Inside the Iowa Writers’ Workshop: Part 2

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Note: This post is a follow-up to “Inside the Iowa Writers’ Workshop: Part 1.”

Everyone knows the Iowa Writers’ Workshop is the most prestigious MFA Creative Writing program in the Whole Wide Universe (Editor: unverifiable fact), and the one that trashed Hannah Horvath’s story in Girls so bad she quit in just a few days.*

Here are six more things you need to know about the Workshop in case you’re thinking of applying, or want to pretend you’re an alumnus at an agent meeting, or find yourself on Jeopardy! with the Daily Double in the category of “Graduate-Level Creative Writing Programs.”

4. Autonomy

In some ways, the Iowa Writers’ Workshop feels like an intensive writers’ conference or residency that lasts for two years. There are no grades and no set curriculum. The only requirement is to take workshop (credit hours flexible from 1-6) and to enroll in twelve credit hours per semester. You can take craft seminars in fiction or poetry regardless of your genre, or take classes in other departments. Most seminars don’t check for attendance—it’s really up to you to decide when to come in. Some people show up for one class and never reappear. But as many people stick to the schedule and never miss a class.

Workshop Table

The workshops take place in Dey House—aptly named, because it does feel like a bunch of writers just getting together at someone’s house to talk about writing. Officially, workshops are two hours long. But again, more like a conference or residency, the teachers have a lot of autonomy. My workshop with Charles D’Ambrosio usually lasts three hours. Once, we went up to four hours (in which I ran out of snacks and contemplated eating the manuscripts). Contrary to popular opinion, there’s no such thing as the “Iowa style” of writing. Each instructor may have a particular way of approaching craft or talking about craft, and some may be more prescriptive than others, but in most cases, they’re trying to help you achieve your original vision. Of course, they’re also not immune to subscribing to the predominant literary trend—which has been, and still is, leaning towards conventional realism.

Socially, you can be a hermit if you want to; lock yourself up in a room and just write for two years. No one’s probably going to miss you—there are no required events to attend except for the first day meeting. Even student readings are informal and optional. You can finally experiment on growing that beard thick, long, and covered in crumbs.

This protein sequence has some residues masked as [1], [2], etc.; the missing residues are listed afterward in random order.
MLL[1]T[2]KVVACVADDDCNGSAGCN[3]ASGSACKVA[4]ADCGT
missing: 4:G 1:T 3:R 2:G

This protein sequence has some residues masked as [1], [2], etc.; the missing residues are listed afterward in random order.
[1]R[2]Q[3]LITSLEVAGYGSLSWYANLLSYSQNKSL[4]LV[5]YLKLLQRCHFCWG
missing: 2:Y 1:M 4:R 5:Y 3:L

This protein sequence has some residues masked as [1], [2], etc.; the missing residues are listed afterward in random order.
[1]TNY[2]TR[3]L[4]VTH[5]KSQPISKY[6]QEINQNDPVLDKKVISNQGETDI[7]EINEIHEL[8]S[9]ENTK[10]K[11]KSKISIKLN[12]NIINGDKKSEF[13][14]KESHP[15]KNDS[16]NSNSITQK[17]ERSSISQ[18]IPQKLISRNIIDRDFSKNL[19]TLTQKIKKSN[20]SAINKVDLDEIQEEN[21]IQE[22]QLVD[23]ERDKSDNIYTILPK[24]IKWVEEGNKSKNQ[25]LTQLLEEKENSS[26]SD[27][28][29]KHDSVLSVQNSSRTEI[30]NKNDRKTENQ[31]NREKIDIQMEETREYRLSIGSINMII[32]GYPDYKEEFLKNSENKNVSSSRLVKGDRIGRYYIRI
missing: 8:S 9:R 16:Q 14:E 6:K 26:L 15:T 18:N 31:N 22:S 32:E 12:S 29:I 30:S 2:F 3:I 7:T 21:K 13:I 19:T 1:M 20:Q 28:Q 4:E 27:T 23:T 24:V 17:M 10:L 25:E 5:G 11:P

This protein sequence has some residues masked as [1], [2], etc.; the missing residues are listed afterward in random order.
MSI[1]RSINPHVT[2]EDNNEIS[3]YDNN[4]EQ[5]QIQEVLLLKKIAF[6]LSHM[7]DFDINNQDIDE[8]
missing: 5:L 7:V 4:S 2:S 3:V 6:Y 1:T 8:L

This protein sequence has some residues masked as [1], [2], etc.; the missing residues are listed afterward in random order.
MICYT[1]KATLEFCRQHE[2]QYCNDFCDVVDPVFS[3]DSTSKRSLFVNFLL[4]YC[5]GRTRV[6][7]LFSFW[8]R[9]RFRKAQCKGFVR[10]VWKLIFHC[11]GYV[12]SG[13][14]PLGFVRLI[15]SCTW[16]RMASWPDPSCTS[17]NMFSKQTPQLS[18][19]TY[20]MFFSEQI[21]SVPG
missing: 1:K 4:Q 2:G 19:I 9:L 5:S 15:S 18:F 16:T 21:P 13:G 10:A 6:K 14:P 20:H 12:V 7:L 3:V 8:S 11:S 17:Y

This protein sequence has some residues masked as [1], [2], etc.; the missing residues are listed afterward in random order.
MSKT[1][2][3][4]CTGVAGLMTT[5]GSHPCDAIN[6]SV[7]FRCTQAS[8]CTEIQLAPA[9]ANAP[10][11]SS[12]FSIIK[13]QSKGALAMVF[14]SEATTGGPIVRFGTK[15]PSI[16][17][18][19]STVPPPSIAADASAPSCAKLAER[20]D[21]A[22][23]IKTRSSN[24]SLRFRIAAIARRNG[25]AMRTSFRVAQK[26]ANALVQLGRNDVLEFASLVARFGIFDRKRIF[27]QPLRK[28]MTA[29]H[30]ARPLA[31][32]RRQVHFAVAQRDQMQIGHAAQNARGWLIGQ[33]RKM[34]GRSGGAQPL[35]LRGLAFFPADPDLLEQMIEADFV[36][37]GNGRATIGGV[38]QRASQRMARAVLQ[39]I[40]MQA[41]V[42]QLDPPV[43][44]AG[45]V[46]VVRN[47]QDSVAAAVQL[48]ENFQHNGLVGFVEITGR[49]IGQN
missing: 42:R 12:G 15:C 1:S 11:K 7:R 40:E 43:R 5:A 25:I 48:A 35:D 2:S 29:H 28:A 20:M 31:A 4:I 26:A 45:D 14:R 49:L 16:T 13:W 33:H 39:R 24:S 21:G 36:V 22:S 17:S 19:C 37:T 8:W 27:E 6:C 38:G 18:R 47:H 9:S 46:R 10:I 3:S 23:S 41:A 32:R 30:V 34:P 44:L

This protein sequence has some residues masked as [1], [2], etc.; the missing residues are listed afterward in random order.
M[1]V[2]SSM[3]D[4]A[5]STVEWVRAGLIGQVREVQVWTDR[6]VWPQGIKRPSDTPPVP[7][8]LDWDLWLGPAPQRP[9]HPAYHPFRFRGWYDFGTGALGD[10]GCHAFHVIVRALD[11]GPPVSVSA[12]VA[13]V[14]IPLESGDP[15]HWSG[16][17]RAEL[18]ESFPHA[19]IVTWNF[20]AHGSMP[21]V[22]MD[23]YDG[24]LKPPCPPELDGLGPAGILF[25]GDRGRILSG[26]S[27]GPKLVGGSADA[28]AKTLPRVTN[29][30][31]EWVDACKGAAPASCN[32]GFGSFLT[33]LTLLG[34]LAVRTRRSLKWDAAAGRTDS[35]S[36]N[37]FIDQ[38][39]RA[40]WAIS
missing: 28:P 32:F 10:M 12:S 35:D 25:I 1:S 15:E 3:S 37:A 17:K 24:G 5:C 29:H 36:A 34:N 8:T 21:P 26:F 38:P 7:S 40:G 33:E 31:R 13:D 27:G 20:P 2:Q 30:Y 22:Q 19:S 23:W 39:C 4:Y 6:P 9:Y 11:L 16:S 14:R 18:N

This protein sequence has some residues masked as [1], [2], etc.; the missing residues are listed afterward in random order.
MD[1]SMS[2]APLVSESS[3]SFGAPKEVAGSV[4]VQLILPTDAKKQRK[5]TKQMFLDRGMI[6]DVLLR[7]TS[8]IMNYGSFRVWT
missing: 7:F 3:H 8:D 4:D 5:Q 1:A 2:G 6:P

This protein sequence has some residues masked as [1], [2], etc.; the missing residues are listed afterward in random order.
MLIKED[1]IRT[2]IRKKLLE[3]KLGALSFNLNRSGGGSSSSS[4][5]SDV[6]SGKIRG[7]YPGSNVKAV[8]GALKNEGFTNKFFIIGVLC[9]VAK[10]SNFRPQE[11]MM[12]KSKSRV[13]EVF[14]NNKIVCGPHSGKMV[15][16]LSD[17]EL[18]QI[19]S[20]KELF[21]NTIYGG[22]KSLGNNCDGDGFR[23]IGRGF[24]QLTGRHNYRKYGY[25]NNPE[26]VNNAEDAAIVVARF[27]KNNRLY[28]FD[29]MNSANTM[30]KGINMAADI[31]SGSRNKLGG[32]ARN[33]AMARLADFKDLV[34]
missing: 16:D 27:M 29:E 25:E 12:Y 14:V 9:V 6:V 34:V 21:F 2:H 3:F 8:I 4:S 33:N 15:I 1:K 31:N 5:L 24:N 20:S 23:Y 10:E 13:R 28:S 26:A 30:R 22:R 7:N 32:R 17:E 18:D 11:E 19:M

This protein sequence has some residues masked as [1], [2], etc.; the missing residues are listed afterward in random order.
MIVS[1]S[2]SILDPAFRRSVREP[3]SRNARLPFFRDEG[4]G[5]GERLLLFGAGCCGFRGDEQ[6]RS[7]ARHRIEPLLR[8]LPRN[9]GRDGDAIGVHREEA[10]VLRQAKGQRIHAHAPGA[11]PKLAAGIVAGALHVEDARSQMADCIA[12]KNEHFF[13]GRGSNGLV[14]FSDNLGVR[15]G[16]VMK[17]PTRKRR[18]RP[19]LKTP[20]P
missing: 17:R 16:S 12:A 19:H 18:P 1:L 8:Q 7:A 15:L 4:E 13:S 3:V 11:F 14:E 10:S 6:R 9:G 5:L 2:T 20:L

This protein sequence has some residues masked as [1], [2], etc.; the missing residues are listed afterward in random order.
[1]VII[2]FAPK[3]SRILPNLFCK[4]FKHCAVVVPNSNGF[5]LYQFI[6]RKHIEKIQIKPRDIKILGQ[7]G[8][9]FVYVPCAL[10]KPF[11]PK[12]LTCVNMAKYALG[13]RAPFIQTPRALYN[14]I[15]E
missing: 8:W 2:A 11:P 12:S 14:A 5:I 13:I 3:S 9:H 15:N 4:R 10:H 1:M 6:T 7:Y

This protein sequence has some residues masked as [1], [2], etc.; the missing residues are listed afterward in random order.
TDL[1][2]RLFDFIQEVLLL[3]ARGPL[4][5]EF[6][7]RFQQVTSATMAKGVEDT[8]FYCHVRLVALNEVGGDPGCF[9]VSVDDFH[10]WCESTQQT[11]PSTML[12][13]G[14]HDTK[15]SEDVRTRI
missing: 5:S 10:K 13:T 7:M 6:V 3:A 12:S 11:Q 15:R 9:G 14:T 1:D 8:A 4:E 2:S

5. Evolution

In its own snail-paced way, the Iowa Writers’ Workshop is evolving, and some of the changes have to do with the following:

Seminars. I’ve heard that it used to be that craft seminars aren’t taken all that seriously by the instructors and students. Maybe it has to do with the preeminence of the workshop experience, that everything else falls into second place. But I’m finding the class on Short Story Forms by Margot Livesey, and the class on the Long Story by Ethan Canin (which is really taught workshop-style) to be rigorous and profoundly meaningful to my understanding of writing. Craft seminars usually focus on studying published pieces, and they are a great complement to workshops, which by its nature focus on reading works-in-progress. Because the seminars are also open to any graduate students (with some prioritization), the classes tend to have more cross-discipline opportunities as well.

Novel. Perhaps as a response to student demand, or literary trends, there seems to be more opportunities to workshop novels in particular. So far, I believe, there’s been a class devoted to the novel every semester. Paul Harding (a fairly regular visiting writer) has been teaching it recently, and Lan Samantha Chang is also known to teach her own version. These are intensive workshops that require reading over 150+ pages of a student’s work each week.

Diversity. Compared to the time when Sandra Cisneros attended the IWW (and famously ranted against it), the Workshop has made considerable progress. There seems to be a more diverse cohort now—ethnicity, national origin, gender, age, etc.—that makes for a more welcoming and better learning environment overall.

6. Bikes, Yikes!

In the episode of Girls where Hannah Horvath briefly enrolled at the Iowa Writers’ Workshop, a friend told her she didn’t need to lock her bike because, well, it’s Iowa. But Hannah’s bike was stolen. There are few things that Girls got right about the IWW and Iowa experience—but I can confirm that bicycles indeed do get stolen here. I lost mine in the first month, while parked (and locked) outside my house. So for those bike-enthusiasts thinking of applying to the program, caveat emptor. Get a cheap bike or learn the valuable lesson of letting go.


*Note: The author is currently in the first year of the fiction program at the Iowa Writers’ Workshop, it being his second MFA.

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